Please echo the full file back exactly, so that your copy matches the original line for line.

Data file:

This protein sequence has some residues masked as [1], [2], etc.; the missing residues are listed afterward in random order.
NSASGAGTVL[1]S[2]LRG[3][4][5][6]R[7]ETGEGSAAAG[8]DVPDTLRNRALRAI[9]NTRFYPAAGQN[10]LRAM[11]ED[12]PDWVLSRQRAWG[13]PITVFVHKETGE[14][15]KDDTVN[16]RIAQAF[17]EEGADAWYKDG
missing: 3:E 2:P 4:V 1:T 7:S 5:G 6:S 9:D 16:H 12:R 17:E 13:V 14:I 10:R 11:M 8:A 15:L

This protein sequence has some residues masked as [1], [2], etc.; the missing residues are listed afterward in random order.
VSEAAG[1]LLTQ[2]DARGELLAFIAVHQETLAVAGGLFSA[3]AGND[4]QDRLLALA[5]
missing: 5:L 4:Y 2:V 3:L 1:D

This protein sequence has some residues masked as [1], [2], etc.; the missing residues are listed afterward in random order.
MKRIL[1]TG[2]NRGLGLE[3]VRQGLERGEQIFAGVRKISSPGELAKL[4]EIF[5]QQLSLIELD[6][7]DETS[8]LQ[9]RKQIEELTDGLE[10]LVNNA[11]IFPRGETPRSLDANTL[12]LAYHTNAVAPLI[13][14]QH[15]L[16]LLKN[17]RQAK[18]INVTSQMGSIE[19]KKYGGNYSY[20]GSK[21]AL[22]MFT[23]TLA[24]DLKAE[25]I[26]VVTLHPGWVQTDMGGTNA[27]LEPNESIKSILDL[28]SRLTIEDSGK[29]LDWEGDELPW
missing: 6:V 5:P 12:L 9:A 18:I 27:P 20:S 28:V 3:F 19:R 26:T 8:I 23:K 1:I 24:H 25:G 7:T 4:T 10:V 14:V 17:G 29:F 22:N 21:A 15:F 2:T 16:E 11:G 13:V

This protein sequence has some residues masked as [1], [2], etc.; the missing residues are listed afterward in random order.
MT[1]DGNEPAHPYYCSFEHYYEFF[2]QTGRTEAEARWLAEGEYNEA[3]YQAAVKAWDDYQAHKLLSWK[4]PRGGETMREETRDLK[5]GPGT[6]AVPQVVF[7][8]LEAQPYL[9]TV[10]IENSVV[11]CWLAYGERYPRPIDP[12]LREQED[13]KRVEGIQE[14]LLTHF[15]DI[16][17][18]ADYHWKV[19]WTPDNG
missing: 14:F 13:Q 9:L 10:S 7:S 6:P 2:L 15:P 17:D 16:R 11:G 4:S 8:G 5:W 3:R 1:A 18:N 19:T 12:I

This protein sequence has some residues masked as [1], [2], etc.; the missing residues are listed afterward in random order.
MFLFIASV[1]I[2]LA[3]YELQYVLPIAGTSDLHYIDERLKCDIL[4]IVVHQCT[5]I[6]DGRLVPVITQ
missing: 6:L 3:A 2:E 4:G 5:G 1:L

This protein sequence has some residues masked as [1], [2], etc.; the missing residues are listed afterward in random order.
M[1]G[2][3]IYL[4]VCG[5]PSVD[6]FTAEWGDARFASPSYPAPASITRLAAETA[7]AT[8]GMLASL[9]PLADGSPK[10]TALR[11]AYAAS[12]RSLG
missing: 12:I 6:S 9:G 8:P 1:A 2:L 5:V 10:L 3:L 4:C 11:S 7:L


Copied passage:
This protein sequence has some residues masked as [1], [2], etc.; the missing residues are listed afterward in random order.
NSASGAGTVL[1]S[2]LRG[3][4][5][6]R[7]ETGEGSAAAG[8]DVPDTLRNRALRAI[9]NTRFYPAAGQN[10]LRAM[11]ED[12]PDWVLSRQRAWG[13]PITVFVHKETGE[14][15]KDDTVN[16]RIAQAF[17]EEGADAWYKDG
missing: 3:E 2:P 4:V 1:T 7:S 5:G 6:S 9:D 16:H 12:R 17:E 13:V 14:I 10:R 11:M 8:A 15:L

This protein sequence has some residues masked as [1], [2], etc.; the missing residues are listed afterward in random order.
VSEAAG[1]LLTQ[2]DARGELLAFIAVHQETLAVAGGLFSA[3]AGND[4]QDRLLALA[5]
missing: 5:L 4:Y 2:V 3:L 1:D

This protein sequence has some residues masked as [1], [2], etc.; the missing residues are listed afterward in random order.
MKRIL[1]TG[2]NRGLGLE[3]VRQGLERGEQIFAGVRKISSPGELAKL[4]EIF[5]QQLSLIELD[6][7]DETS[8]LQ[9]RKQIEELTDGLE[10]LVNNA[11]IFPRGETPRSLDANTL[12]LAYHTNAVAPLI[13][14]QH[15]L[16]LLKN[17]RQAK[18]INVTSQMGSIE[19]KKYGGNYSY[20]GSK[21]AL[22]MFT[23]TLA[24]DLKAE[25]I[26]VVTLHPGWVQTDMGGTNA[27]LEPNESIKSILDL[28]SRLTIEDSGK[29]LDWEGDELPW
missing: 6:V 5:P 12:L 9:A 18:I 27:P 20:S 28:V 3:F 19:R 26:T 8:I 23:K 1:I 24:H 25:G 7:T 4:T 10:V 14:V 17:G 29:F 22:N 21:A 15:F 2:T 16:E 11:G 13:V

This protein sequence has some residues masked as [1], [2], etc.; the missing residues are listed afterward in random order.
MT[1]DGNEPAHPYYCSFEHYYEFF[2]QTGRTEAEARWLAEGEYNEA[3]YQAAVKAWDDYQAHKLLSWK[4]PRGGETMREETRDLK[5]GPGT[6]AVPQVVF[7][8]LEAQPYL[9]TV[10]IENSVV[11]CWLAYGERYPRPIDP[12]LREQED[13]KRVEGIQE[14]LLTHF[15]DI[16][17][18]ADYHWKV[19]WTPDNG
missing: 14:F 13:Q 9:L 10:S 7:S 6:P 2:L 15:P 17:D 16:R 11:G 4:S 8:G 5:W 3:R 1:A 18:N 19:T 12:I

This protein sequence has some residues masked as [1], [2], etc.; the missing residues are listed afterward in random order.
MFLFIASV[1]I[2]LA[3]YELQYVLPIAGTSDLHYIDERLKCDIL[4]IVVHQCT[5]I[6]DGRLVPVITQ
missing: 6:L 3:A 2:E 4:G 5:G 1:L

This protein sequence has some residues masked as [1], [2], etc.; the missing residues are listed afterward in random order.
M[1]G[2][3]IYL[4]VCG[5]PSVD[6]FTAEWGDARFASPSYPAPASITRLAAETA[7]AT[8]GMLASL[9]PLADGSPK[10]TALR[11]AYAAS[12]RSLG
missing: 12:I 6:S 9:G 8:P 1:A 2:L 5:V 10:L 3:L 4:C 11:S 7:L